A mother and daughter from Liskeard with the same muscle-wasting condition were among nearly 50 powerchair football players at Nottingham Trent University to play in the UK’s fastest-growing disability sport.
Annette Lee-Julian (46) and Amy (19) play for the SW All Stars in the Muscular Dystrophy UK Championship and are among more than 1,000 players who train with 50 regional teams each week.
Including sub-teams, there are around 90 Powerchair football clubs in the country.
Annette and Amy both have Charcot-Marie-Tooth Type 2. They have been playing powerchair football for five years and say the sport has given them independence.
Annette said: ‘With severe disabilities, this is the only competitive sport we can take part in. We don’t mind travelling so far to play because these weekends are incredibly good fun and the social side is absolutely fantastic.’
Twelve teams played in Nottingham in four or five games, as part of the annual 132 fixtures played over five weekends.
A great start to week three of the championships saw SW All Stars record back-to-back 3-1 wins over Middlesbrough Reserves and Telford PFC.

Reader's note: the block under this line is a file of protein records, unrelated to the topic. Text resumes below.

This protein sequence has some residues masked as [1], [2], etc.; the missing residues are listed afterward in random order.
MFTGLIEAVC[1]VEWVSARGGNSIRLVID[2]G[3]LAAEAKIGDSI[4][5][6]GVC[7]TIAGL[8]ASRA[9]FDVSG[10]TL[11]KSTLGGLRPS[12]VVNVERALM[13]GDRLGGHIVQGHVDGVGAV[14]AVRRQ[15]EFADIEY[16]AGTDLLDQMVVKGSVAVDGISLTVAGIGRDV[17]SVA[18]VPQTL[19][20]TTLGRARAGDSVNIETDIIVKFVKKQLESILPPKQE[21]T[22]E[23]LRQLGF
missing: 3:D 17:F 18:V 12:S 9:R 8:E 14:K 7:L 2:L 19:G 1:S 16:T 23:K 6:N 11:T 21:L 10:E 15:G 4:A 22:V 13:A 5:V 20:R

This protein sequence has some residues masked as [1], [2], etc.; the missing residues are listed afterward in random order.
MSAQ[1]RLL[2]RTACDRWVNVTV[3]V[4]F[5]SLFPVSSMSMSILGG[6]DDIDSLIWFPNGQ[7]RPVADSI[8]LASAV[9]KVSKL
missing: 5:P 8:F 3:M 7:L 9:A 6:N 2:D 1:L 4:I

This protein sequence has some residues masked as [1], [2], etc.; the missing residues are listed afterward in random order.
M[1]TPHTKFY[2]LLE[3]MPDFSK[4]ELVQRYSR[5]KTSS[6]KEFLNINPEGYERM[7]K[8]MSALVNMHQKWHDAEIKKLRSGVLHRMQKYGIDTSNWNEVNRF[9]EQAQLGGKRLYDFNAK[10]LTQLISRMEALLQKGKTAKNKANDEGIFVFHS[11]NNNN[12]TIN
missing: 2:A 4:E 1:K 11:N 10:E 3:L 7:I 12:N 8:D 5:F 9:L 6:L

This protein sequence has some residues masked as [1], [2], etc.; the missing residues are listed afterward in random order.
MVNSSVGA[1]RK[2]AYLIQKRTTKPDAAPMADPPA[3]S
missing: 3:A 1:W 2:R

Following this, the side were quickly penned back against promotion-challengers AFC Bournemouth Warriors on Sunday, conceding three goals in both halves in an unfortunate 6-0 loss.
Cheltenham would have hoped for a more positive end to 2018, but struggled to break down a stubborn Norwich City defence in a 4-1 defeat.
The winning league team is decided on May 4 and 5 based on the overall number of points gained throughout the competition.
More than half of the players have a muscle-wasting condition and sponsors Muscular Dystrophy UK are the biggest financial supporter. Other people who play have cerebral palsy and brittle bones.
Powerchair football is a unique team sport because it accessible to anyone who uses an electric wheelchair and welcomes players of all ages and sexes. Similar to football, the aim is to score goals against your opponent. Each team has four players and each player has a bumper on the front of their chair which they use to dribble, pass and shoot.
Robert Burley, Director of Campaigns, Care and Support for Muscular Dystrophy UK, said: ‘Powerchair football has a huge impact on the quality of the lives of many people we work with.
’Conditions like muscular dystrophy can make it hard to take part in sport, but Powerchair football ensures that people in wheelchairs can compete.
‘Muscular Dystrophy UK is proud to support the sport by sponsoring leagues in England and Scotland, as well as by raising awareness and providing grants for equipment.
’We wish all competitors the very best of luck for the rest of the season.’
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